Close’s voice, as has been noted elsewhere, is not conventionally smooth, but then her expansive-yet-cornered Norma is far from smooth herself. The occasional talk-singing is entirely appropriate to her character’s anguish and insanity.
The Sunset Boulevard showstopper, Norma’s “As If We Never Said Goodbye,” sung as she goes once again to Cecil B. DeMille (Paul Schoeffler) to restart her career and a spotlight is once again trained upon her, is intensely moving because it is a harking back to a golden age, while every note of it has the rasp of desperation—Norma’s delusion that she can have all the fame and glory again.
Her consummate acting skills mean Don Black and Christopher Hampton’s book and lyrics are not just vividly bought to life, but also with all kinds of light and dark shading, pathos and wit, and comedy and tragedy, that only Close—here at her most powerful and charismatic—can marshal believably.
Of course, the insanely dramatic outfits by Anthony Powell (bejeweled head scarves, black suits with white fur sleeves, evening gowns of shimmering excess) and the crazy diva holed up in the Hollywood mansion deliver implicit camp pleasure—bucketfuls of it—but Close does not play up to that, or play it for that. By not making Norma a caricature, we see, all too painfully, her fractured reality.
Talking to Matt Lauer on Today, Close said she had “delved down” to try and understand Desmond’s behavior, on today and “in that journey of discovery you always find a place to love them.”
The 22 years of aging that had elapsed between Normas had enriched her performance, Close said. The Hollywood studio system of now was just as punitive to older actresses as Norma endures in the play, she added.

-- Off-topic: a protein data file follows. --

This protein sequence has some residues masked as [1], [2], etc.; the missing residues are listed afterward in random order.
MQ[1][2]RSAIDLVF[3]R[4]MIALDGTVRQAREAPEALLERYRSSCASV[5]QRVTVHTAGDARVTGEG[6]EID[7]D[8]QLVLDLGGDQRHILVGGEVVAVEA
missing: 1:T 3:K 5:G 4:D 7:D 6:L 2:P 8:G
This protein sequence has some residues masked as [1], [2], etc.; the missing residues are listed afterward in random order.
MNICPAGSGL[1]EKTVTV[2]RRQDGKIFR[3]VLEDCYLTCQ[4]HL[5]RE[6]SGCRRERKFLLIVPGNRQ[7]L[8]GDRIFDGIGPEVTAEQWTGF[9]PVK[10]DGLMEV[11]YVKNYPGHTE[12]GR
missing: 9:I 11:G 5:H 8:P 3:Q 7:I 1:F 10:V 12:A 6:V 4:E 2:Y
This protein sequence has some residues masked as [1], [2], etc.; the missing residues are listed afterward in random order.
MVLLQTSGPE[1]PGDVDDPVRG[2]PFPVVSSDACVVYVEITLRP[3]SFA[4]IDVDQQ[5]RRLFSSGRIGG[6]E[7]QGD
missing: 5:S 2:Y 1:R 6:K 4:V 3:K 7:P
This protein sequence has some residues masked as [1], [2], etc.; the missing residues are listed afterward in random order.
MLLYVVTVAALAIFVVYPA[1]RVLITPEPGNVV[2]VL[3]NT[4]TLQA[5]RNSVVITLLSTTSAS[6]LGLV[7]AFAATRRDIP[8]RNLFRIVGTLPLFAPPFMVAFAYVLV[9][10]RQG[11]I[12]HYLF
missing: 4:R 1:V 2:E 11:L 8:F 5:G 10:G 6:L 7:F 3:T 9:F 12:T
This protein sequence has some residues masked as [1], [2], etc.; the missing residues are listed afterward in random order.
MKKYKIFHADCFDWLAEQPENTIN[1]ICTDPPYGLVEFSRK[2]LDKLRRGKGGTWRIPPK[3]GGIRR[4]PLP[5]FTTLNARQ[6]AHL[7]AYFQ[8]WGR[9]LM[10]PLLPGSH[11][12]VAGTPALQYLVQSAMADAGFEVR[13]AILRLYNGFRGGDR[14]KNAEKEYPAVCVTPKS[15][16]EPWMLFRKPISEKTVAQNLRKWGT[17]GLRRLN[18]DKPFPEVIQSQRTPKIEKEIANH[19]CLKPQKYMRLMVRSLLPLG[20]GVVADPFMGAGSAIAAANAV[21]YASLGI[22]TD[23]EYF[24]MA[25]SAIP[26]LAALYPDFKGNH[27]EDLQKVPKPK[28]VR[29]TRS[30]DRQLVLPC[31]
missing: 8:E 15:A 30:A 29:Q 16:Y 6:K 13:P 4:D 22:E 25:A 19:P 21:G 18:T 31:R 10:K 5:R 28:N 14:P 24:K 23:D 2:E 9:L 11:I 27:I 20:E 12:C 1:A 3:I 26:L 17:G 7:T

Just as watching Swanson play Desmond was piercing because Swanson’s stardom herself was rooted in the pre-talkie era (and Swanson-as-Desmond watched Swanson’s Queen Kelly in Wilder’s movie), so Close’s own Hollywood status bleeds over on to the stage.
Close’s habitation of Norma is ultimately tragic and triumphant; her final appearance, as she prepares to face law enforcement believing them to be her beloved cameras, is wrenching and ridiculous, as she descends that grand staircase like a nervous crab suddenly becoming a jaunty flapper girl.
As throughout, the genius here is in Close’s phrasing, which first gently declares that she will never desert DeMille again (even though he is the one doing the deserting), then—sung slightly harder—that this is her life and always will be, then—she almost spits out—“There is nothing else, just this,” to suddenly softly invoking those “wonderful people out there in the dark,” the cinema audiences, who have given her, quite literally, life.
The night our audience saw it Clinton’s presence bought an additional charge and layer to the emotion. At the interval, she graciously received many people’s thanks, requests for photographs, and participatory selfies. They queued, and crowded around her. One woman put her hand gently to her chest, and thanked Clinton for all she had done.
There was more applause and cheering and shouted support for Clinton before act two, and then at the end of the show she was hustled discreetly backstage with minimal fuss to meet Close, who had herself just left the stage after multiple ovations, which will no doubt be repeated—deservedly—throughout the run.
But there was only this one performance where at least elements of Sunset Boulevard—not Norma’s self-delusion, but rather the diminishment of a powerful woman, painfully, in front of her own eyes; and her determination to survive in the face of that—that may have echoed quite so piercingly within Hillary Clinton, sitting watching Sunset Boulevard from the stalls.
Sunset Boulevard is at the Palace Theatre, 1564 Broadway, until June 25. Book tickets here.